Heel pain can be caused by multiple different pathologies, the most common one being plantar fasciitis. The plantar fascia is a thick fibrous band on the underside of the foot that runs on the underside of your foot from the calcaneus (your heel bone) towards the toes. The plantar fascia, intrinsic muscles of the foot and the toe flexor muscles function together to allow the foot to be flexible enough to act as a shock absorber and to create stiffness in the foot to allow for efficient walking or running. When one of these structures in the foot doesn’t function the way it should, the biomechanics of the foot are altered which places additional stress on other tissues.
As musculoskeletal clinicians, we’ve been quick to blame flat feet or an overpronated foot as the primary cause of plantar fasciitis. Why did we pin the blame on a flat foot? It was thought that an overpronated or flat foot placed an increased tensile load on the plantar fascia eventually leading to disruption and inflammation of the collagen fibres. Plantar fasciosis is the correct term for this condition as there is disruption of the collagen fibres but there are no inflammatory cells present in the tissue. We’ve discussed this topic in another blog post which you can read by clicking here. In this post this blog post I’ll continue referring to the condition as plantar fasciitis.
Are Orthotics Effective For Plantar Fasciitis?
Orthotics have become a popular treatment option for plantar fasciitis. The theory was that if you maintain the medial arch height of the foot, tensile loads placed on the plantar fascia will be reduced. However, research done by Wearing et al. shows that orthotics are not effective for managing plantar heel pain as there is a poor correlation between low arch height and the development of plantar fasciitis.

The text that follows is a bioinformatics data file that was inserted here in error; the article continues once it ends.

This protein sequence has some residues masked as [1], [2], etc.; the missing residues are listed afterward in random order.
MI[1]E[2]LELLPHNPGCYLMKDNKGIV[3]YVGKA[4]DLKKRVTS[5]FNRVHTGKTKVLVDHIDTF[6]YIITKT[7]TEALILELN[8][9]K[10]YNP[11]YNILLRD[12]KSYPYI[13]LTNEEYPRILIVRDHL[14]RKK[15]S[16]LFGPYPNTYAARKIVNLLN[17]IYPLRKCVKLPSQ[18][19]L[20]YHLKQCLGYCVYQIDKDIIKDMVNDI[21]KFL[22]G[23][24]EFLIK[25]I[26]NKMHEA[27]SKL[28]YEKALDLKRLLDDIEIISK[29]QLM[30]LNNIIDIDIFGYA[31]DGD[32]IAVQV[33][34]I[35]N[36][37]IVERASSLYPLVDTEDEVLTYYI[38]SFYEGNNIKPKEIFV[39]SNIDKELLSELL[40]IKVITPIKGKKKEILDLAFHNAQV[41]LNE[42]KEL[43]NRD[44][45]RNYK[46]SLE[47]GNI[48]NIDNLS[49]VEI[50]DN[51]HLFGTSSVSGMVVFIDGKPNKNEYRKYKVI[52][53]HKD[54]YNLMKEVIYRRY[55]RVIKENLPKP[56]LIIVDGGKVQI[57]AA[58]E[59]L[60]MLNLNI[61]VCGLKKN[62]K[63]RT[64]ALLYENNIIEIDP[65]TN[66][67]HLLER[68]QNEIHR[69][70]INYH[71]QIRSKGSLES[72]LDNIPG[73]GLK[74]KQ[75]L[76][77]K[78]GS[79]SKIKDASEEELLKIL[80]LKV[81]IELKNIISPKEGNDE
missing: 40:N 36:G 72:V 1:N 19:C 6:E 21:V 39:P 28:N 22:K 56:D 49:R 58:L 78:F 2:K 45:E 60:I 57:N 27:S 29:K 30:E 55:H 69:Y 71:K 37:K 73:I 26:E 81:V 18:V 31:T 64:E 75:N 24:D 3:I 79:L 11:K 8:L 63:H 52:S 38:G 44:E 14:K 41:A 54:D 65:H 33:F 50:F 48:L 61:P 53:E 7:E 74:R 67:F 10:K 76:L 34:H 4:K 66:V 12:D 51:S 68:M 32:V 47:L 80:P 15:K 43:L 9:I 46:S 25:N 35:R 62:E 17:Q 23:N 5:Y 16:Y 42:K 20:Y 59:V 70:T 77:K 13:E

What the authors discovered was that the best predictor for the development of plantar fasciitis was the speed at which the toes dorsiflexed during the propulsive motion.
The toe flexor muscles actively contract to help control toe dorsiflexion. Weakness of these muscles can result in the toes moving through an excessive range of motion during walking or running which increases the tensile load on the plantar fascia.
What Physical Causes Could Increase The Risk Of Plantar Fasciitis?
A study was done by Sullivan et al in 2015 where they took 202 people with plantar heel pain and compared them to 70 “normal” people without heel pain. They compared a range of potential physical causes such as:
Out of all the potential causes, the authors found three physical differences between the group with plantar heel pain and those without. They were:
These three physical factors should always be addressed in a plantar fasciitis rehabilitation program. In this post, I’ll just be discussing ways to strengthen the toe flexor and peroneal muscles. If you would like to learn more about improving ankle range of motion, it’s been covered in another blog post which you can access here.